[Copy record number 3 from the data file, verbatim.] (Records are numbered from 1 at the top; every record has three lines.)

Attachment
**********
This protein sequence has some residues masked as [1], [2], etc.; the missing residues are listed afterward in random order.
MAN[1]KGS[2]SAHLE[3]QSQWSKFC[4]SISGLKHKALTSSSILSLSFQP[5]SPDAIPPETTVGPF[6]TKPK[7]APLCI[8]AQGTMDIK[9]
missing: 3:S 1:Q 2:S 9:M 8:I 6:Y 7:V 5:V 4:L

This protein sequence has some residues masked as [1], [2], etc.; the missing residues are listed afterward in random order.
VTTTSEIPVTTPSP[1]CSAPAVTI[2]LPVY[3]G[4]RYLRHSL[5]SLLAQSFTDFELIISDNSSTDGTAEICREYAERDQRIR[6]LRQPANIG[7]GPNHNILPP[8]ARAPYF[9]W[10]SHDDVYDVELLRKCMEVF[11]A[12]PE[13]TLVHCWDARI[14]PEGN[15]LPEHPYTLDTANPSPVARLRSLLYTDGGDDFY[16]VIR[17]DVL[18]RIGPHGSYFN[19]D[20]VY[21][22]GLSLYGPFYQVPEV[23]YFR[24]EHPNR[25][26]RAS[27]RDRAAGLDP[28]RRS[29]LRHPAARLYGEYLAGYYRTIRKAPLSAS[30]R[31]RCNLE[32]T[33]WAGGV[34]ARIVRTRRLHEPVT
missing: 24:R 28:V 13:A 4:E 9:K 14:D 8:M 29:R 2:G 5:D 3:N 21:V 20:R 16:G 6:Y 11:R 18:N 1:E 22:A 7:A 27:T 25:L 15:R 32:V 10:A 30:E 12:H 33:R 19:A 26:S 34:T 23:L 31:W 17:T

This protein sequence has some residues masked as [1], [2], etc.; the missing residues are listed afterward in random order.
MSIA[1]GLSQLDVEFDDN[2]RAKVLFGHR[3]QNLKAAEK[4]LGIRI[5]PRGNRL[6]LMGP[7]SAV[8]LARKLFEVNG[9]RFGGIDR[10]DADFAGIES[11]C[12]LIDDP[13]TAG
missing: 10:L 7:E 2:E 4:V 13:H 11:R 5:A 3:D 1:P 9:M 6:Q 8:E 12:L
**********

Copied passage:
This protein sequence has some residues masked as [1], [2], etc.; the missing residues are listed afterward in random order.
MSIA[1]GLSQLDVEFDDN[2]RAKVLFGHR[3]QNLKAAEK[4]LGIRI[5]PRGNRL[6]LMGP[7]SAV[8]LARKLFEVNG[9]RFGGIDR[10]DADFAGIES[11]C[12]LIDDP[13]TAG
missing: 10:L 7:E 2:E 4:V 13:H 11:R 5:A 3:D 1:P 9:M 6:Q 8:E 12:L